I always thought it was interesting that Bon had an indirect hand in picking his own successor.

He had pointed [Brian] out, especially to me. Me and Bon were great rock & roll fans. Bon would always come in and give me a record of Jerry Lee Lewis or Little Richard -- something that he bought in a record store -- and if I saw one, I'd pick it up for him. Late at night, if we had a little get together, we always had on those records.

He always told me the story of when he first saw Brian [on stage].

And you thought about those conversations when it came time to pick his successor?

Brian's name came up right away. The guy who was managing us at the time he said, "What do you wanna do? Are you gonna continue on?" He suggested a list of people. At the time I said, "Maybe check out this guy [Brian] and see what he's doing." Maybe in hindsight, it was [Bon's] way of saying it'll never happen to me.

Most people consider either "Back in Black" or "Highway to Hell" to be the best AC/DC album. Do you have a favorite?

I like the album "Powerage" [from 1978]. I think because it's got a good mix for me. You've got rock tunes, but you've got a few things in there that are different. I always thought that album set us apart from a lot of other bands. I know a lot of people judge success on numbers. For us, that was always a great record.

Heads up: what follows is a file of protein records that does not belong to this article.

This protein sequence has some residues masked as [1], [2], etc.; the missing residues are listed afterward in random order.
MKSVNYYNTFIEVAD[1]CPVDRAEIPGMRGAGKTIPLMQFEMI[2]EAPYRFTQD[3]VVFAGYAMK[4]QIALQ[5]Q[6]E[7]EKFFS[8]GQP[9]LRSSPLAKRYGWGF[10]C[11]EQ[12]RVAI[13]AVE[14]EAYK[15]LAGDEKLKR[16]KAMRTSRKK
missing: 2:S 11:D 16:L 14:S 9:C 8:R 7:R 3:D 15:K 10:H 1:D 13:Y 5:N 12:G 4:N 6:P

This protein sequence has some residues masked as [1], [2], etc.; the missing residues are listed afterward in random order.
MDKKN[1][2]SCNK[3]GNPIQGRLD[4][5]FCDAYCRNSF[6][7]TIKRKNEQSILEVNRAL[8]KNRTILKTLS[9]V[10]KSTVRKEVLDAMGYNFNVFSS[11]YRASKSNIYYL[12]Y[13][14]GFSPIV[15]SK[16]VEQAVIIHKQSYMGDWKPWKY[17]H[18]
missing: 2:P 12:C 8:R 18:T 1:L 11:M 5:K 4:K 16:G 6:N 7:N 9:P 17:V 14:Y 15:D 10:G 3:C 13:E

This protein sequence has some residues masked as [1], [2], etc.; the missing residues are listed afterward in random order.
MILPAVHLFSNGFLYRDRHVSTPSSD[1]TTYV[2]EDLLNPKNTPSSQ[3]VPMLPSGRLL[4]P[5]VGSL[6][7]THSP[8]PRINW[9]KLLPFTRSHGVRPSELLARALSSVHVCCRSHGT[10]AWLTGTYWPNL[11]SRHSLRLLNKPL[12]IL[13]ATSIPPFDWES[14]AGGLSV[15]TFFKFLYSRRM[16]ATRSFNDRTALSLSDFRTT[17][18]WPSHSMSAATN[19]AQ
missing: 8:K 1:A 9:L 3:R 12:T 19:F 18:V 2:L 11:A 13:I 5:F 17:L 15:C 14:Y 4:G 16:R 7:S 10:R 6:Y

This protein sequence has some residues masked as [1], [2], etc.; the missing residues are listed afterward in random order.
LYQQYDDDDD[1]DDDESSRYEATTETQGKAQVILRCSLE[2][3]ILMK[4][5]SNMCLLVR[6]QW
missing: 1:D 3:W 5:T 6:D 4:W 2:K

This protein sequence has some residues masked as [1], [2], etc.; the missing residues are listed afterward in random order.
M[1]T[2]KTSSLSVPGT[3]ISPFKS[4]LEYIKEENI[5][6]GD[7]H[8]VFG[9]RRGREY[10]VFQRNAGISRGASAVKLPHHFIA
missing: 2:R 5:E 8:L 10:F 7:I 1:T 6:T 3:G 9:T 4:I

So what's next for AC/DC? I understand you're working on a new album.

That's right. That's what we've been in the process of doing. We had been in the middle of writing it when the box set idea [came up] ... this year we owed it [to Eastwest Records]. We had to deliver.

Hopefully we'll get it out for next year, otherwise we'll be another year older. [laughs]

If I were to name an old AC/DC song that you no longer perform, could you remember your guitar solo?

I could try.

How 'bout "Live Wire?"

Yeah, sure. You want me to hum it?

To read the new issue of Rolling Stone online, plus the entire RS archive: Click Here

prev
Music Main Next
Around the Web
Powered By ZergNet
Daily Newsletter

Get the latest RS news in your inbox.

Sign up to receive the Rolling Stone newsletter and special offers from RS and its
marketing partners.

X

We may use your e-mail address to send you the newsletter and offers that may interest you, on behalf of Rolling Stone and its partners. For more information please read our Privacy Policy.

Song Stories

“You Oughta Know”

Alanis Morissette | 1995

This blunt, bitter breakup song -- famous for its line "Would she go down on you in a theater?" -- was long rumored to be about Alanis Morissette getting dumped by Full House actor Dave Coulier. But while she never confirmed it was about him (Coulier himself says it is, however), she insisted the song wasn't all about scorn. "By no means is this record just a sexual, angry record," she told Rolling Stone. "The song wasn't written for the sake of revenge. It was written for the sake of release. I'm actually a pretty rational, calm person."

More Song Stories entries »
 
www.expandtheroom.com